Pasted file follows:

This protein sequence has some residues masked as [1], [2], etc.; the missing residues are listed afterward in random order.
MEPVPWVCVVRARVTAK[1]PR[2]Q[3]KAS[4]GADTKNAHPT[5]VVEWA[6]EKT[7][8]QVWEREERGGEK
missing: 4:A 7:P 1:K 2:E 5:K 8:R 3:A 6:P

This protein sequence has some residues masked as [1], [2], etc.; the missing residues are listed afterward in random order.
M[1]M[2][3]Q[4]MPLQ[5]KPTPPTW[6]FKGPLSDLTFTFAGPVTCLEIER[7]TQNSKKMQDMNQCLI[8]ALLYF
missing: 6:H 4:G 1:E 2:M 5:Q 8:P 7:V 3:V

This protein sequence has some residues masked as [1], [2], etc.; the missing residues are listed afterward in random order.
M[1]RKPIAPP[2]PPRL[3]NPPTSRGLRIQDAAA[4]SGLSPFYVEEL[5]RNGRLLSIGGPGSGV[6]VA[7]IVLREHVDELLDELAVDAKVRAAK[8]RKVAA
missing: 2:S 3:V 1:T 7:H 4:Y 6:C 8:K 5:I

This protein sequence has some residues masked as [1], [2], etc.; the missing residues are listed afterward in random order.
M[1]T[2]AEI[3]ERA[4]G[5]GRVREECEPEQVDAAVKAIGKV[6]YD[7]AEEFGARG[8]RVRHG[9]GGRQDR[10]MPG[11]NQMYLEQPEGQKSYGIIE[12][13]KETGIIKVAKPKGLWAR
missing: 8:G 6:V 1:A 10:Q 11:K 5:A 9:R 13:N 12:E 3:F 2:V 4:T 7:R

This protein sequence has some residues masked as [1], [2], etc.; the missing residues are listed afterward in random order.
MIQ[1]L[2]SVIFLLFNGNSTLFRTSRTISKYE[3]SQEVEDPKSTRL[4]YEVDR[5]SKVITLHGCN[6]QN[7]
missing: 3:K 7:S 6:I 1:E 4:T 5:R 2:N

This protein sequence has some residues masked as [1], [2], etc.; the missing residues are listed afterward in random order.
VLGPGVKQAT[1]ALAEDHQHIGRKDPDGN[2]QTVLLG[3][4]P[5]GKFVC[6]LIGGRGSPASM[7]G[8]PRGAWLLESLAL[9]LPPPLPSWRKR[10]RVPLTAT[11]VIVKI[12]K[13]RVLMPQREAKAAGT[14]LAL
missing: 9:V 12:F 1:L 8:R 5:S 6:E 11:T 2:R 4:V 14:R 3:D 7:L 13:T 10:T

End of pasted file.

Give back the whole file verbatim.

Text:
This protein sequence has some residues masked as [1], [2], etc.; the missing residues are listed afterward in random order.
MEPVPWVCVVRARVTAK[1]PR[2]Q[3]KAS[4]GADTKNAHPT[5]VVEWA[6]EKT[7][8]QVWEREERGGEK
missing: 4:A 7:P 1:K 2:E 5:K 8:R 3:A 6:P

This protein sequence has some residues masked as [1], [2], etc.; the missing residues are listed afterward in random order.
M[1]M[2][3]Q[4]MPLQ[5]KPTPPTW[6]FKGPLSDLTFTFAGPVTCLEIER[7]TQNSKKMQDMNQCLI[8]ALLYF
missing: 6:H 4:G 1:E 2:M 5:Q 8:P 7:V 3:V

This protein sequence has some residues masked as [1], [2], etc.; the missing residues are listed afterward in random order.
M[1]RKPIAPP[2]PPRL[3]NPPTSRGLRIQDAAA[4]SGLSPFYVEEL[5]RNGRLLSIGGPGSGV[6]VA[7]IVLREHVDELLDELAVDAKVRAAK[8]RKVAA
missing: 2:S 3:V 1:T 7:H 4:Y 6:C 8:K 5:I

This protein sequence has some residues masked as [1], [2], etc.; the missing residues are listed afterward in random order.
M[1]T[2]AEI[3]ERA[4]G[5]GRVREECEPEQVDAAVKAIGKV[6]YD[7]AEEFGARG[8]RVRHG[9]GGRQDR[10]MPG[11]NQMYLEQPEGQKSYGIIE[12][13]KETGIIKVAKPKGLWAR
missing: 8:G 6:V 1:A 10:Q 11:K 5:A 9:R 13:N 12:E 3:F 2:V 4:T 7:R

This protein sequence has some residues masked as [1], [2], etc.; the missing residues are listed afterward in random order.
MIQ[1]L[2]SVIFLLFNGNSTLFRTSRTISKYE[3]SQEVEDPKSTRL[4]YEVDR[5]SKVITLHGCN[6]QN[7]
missing: 3:K 7:S 6:I 1:E 4:T 5:R 2:N

This protein sequence has some residues masked as [1], [2], etc.; the missing residues are listed afterward in random order.
VLGPGVKQAT[1]ALAEDHQHIGRKDPDGN[2]QTVLLG[3][4]P[5]GKFVC[6]LIGGRGSPASM[7]G[8]PRGAWLLESLAL[9]LPPPLPSWRKR[10]RVPLTAT[11]VIVKI[12]K[13]RVLMPQREAKAAGT[14]LAL
missing: 9:V 12:F 1:L 8:R 5:S 6:E 11:T 2:R 4:V 14:R 3:D 7:L 13:T 10:T